Tádídíín is a fundamental aspect of Navajo traditional culture. It comes from the tassels of a mature corn plant, and can only be collected by a female.
It is then blessed and used by all as the primary means of communicating with the Navajo Holy People. It is a conduit through which safety and happiness are assured, especially when one travels beyond the Navajo homeland (Dinétah).
It is a sweet-tasting yellow-colored powder that is commonly kept in small leather pouches.  (Source)
Where else does all this lead me.  I've been curious about the WWII Navajo Code Talkers for years.  When I finish all of R. Allen Chappell's mysteries, I will look for nonfiction accounts of the Code Talkers.

Back to bees, the importance of bees and the pollinating of plants cannot be underestimated.
P.S.  My cousin is a beekeeper.  :)

Tuesday, May 21, 2019

This and That

To counteract the depressing news, I've been gardening and playing upstairs with collage and clay--trying to avoid the negative influence of this crazy world.

We've had a great deal of rain this spring, which has been wonderful for the garden (including weeds) and gives me time to rest and recover from all of the activity.   On sunny days, the constant bending, digging, planting, weeding makes me stiff and creaky, and I rest more often than I did when younger.  I walk out in the morning full of energy and vigor, and come back in depleted and decrepit.  Recover.  Start again.  Wait for a rainy day to play inside.

I don't mind the rain, but the continuous threats of severe weather are problematic.

I love the seeds from the various maples.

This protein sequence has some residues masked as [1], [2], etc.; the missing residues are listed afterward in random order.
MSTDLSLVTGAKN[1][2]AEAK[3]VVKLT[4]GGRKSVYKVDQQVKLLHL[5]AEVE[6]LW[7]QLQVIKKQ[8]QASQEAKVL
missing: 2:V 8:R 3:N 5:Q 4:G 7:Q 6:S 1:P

The garden is shaping up.
I have much work ahead on other areas, but this section is getting there,
and this is the area I see when I sit outside.

Playing with paper clay
I started these figures a week or so ago, 
and when it rains or is just too hot and humid,
I get out the paper clay.


A few favorites that I've finished and have scheduled reviews closer to release date:  
The Girl in Red by Christina Henry (fairy tale retelling & dystopian)
After the End by Clare Mackintosh (very different from previous books, but touching)
The Liberation of Paris by by Jean Edward Smith (nonfiction)

Fun fantasy authors:  Jeff Wheeler, Michael Sullivan, and Mary E. Pearson have great series that I devour greedily with each new installment.

Outgoing Mail

another little paper clip collage

Postcards to grands

Monday, April 29, 2019

Painting Rocks, Making Dragons, and Other Stuff

Annie's last letter mentioned that she was painting some Kindness Rocks.  I remember reading about the project, and since I have a pile of rocks that need to be hauled off AND Bryce Eleanor was coming on Saturday, I washed some and brought them inside.  Would she be interested, I wondered, in painting some?  

We ended up painting several and distributed three around the neighborhood on a late evening walk.  The rest she has taken home to place in her neighborhood.  

But then she wanted to play with clay...

dragon in progress

Dragon is now wrapped securely in plastic wrap with misting to keep him moist.  Hopefully, she can finish him next weekend.

Outgoing Mail

:) I've already used one of the book page
cut outs Connie sent me on Annie's letter below.

Thanks, Annie, for a timely suggestion on Kindness Rocks!

Saturday, April 27, 2019

Catching Up on Mail

this card from Erin

beautiful postcard from Carla, a dear friend  




An ARC from NetGalley/St. Martin's Press:  The Long Call by Ann Cleeves.  A new series for the first time in twenty years.  I really liked it and look forward to the next one.

You Are What You Read by Jodie Jackson.  Nonfiction about the effect of the barrage of negative news and how to be more critical in your selection of news.  I'm trying to look for more solution based journalism--the kind that addresses problems, but also looks at possible solutions to them.  

and a bunch more because I can't help myself--I'm a greedy reader, mixing fiction and nonfiction; mystery, fantasy, historical fiction, science fiction.  Almost anything.

In between the terrible storms that seem to continue week after week, we have had some good gardening weather, and I've been taking advantage when I can.  Mostly weeding.

guara, and I've found 3 volunteers in the garden :)

 I wanted to catch her rolling around like a kitten,
but no, she doesn't want to show her less sophisticated side.

Hope most of you have avoided some of the terrible storms and are having a lovely spring!